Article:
Long-Term Quality of Life Assessment After Successful Endoscopic Vacuum Therapy of Defects in the Upper Gastrointestinal Tract Quality of Life After EVT
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Accumulating evidence indicates that anastomotic leakages and perforations of the upper gastrointestinal tract (uGIT) can be treated successfully with endoscopic vacuum therapy (EVT). So far, no data is available regarding the long-term quality of life (QoL) after successful EVT of defects in the uGIT.
We present a prospective survey on long-term Qol of 52 patients treated by EVT for defects of the uGIT. Results are compared with 63 of 221 patients treated by esophagectomy without anastomotic insufficiency (w/o EVT) between 12/2011 and 12/2015. The Gastrointestinal Quality of Life-Index (GIQLI) score was determined by a 36-item questionnaire of 25 respondents with EVT and 50 respondents w/o EVT.
The response rate was 78.95% (75/95) including 25 survey respondents who were treated with EVT for anastomotic insufficiency secondary to esophagectomy or gastrectomy (n = 19), iatrogenic esophageal perforation (n = 4), and Boerhaave syndrome (n = 2) and 50 respondents with complication-free esophagectomy w/o EVT. The median follow-up was 19 months for EVT patients and 21 months for patients w/o EVT. Except for “social function” (p = 0.009) in favor for patients w/o EVT, the median GIQLI score did not differ significantly between both study groups concerning the categories ‘symptoms’, ‘emotions’, ‘physical functions’, and ‘medical treatment’ resulting in a total median GIQLI score of 83 in EVT versus 96.5 in patients w/o EVT (p = 0.185). Spearman Rho analysis revealed that a high GIQLI score correlated with a low ASA score (p < 0.001), a benign pathology (p = 0.001), and a hospital stay less than 21 days (p < 0.001).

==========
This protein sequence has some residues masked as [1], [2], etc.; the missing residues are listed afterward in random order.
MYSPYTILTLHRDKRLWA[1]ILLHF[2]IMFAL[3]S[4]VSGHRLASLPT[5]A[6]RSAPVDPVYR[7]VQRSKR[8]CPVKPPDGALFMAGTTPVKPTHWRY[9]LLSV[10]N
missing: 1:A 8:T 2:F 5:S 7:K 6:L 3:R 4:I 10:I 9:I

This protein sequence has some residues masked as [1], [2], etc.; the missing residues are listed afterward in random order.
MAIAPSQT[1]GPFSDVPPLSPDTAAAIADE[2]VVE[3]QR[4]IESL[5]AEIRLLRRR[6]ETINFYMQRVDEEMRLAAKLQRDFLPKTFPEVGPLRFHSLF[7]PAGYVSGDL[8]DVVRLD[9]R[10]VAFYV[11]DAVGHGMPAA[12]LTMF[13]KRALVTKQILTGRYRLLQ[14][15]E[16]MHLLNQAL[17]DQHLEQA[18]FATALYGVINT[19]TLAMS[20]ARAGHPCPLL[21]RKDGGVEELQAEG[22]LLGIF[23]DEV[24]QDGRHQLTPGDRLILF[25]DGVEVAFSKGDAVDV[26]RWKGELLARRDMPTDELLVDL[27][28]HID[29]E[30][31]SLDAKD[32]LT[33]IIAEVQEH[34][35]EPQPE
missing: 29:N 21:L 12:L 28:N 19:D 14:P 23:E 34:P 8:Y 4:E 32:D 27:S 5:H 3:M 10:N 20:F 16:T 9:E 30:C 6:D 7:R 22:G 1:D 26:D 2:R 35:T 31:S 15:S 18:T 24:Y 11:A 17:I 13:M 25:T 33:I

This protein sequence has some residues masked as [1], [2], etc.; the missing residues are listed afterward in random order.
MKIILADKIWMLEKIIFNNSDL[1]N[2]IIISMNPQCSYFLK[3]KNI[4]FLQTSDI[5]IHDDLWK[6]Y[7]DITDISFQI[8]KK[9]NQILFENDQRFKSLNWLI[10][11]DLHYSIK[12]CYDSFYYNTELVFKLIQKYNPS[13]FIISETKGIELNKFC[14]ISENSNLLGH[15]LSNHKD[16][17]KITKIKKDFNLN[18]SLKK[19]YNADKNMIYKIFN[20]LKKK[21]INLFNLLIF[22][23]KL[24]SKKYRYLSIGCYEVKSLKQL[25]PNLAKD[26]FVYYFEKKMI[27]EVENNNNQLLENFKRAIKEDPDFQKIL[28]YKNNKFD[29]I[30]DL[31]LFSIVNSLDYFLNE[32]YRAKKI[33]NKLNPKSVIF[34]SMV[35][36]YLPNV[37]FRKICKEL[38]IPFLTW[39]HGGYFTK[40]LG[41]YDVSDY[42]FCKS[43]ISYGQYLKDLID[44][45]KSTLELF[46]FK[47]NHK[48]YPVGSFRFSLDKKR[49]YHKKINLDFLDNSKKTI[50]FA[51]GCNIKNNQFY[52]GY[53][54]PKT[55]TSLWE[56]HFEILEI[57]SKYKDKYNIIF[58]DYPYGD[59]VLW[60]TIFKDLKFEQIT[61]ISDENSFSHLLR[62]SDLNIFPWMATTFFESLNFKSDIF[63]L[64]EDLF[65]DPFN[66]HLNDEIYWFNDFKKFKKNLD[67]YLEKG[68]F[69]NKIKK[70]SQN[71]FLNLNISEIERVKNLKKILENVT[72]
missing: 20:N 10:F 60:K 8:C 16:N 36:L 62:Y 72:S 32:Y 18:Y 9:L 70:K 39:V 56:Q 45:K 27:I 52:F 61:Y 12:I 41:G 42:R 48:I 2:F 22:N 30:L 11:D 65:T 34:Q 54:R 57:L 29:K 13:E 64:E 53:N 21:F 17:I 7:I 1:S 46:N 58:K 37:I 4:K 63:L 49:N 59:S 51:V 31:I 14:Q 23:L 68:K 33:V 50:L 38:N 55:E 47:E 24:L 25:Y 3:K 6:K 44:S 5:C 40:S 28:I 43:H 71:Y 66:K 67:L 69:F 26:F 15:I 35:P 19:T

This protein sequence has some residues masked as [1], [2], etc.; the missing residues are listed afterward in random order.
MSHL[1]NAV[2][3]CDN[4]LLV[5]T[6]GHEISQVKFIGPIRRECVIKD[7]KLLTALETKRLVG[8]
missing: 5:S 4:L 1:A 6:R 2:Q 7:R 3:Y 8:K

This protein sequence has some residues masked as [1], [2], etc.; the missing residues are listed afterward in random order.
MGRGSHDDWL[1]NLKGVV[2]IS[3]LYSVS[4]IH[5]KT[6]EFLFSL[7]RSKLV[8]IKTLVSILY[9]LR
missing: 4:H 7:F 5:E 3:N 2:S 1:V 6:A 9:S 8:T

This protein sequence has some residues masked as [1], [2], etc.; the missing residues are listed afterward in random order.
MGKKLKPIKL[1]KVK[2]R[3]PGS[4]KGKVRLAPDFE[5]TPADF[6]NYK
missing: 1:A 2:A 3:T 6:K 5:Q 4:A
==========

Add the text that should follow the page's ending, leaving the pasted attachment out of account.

EVT in the uGIT is well tolerated by the patients and accompanied by a satisfactory long-term QoL.
KeywordsNegative-pressure wound therapy Upper gastrointestinal tract Anastomotic leakage Quality of life
Body mass index
Endoscopic vacuum therapy
Gastrointestinal Quality of Life Index
Spearman’s rank correlation coefficient
- w/o EVT
Without endoscopic vacuum therapy
Quality of life
The authors thank our study secretary Ms. Ulrike Thoben for her support and expert technical assistance.
SAD and MGL designed the study. All authors contributed substantially to the conception and acquisition of the study. All authors collected all data and SAD, RS, and MGL analyzed all data. Further, all authors performed critical revision for important intellectual content and gave final approval of the version to be published. All authors agreed to be accountable for all aspects of the work in ensuring that questions related to the accuracy or integrity of any part of the work are appropriately investigated and resolved.
Compliance with Ethical Standards
Ethical approval for postoperative QoL survey was obtained (Ethics committee, University Muenster, Az: 2016-687-f-S) and all patients provided written informed consent.
This analysis was approved by the local institutional review board and was performed in accordance with the Helsinki Declaration of 1975, as revised in 1983.
Conflict of Interests
M.G. Laukoetter is a member of the expert panel of negative pressure wound therapy of the Paul Hartmann (AG) holding company. He received fees for invited speeches on endoscopic vacuum therapy. All other authors declare that they have no conflicts of interest or financial ties to disclose.
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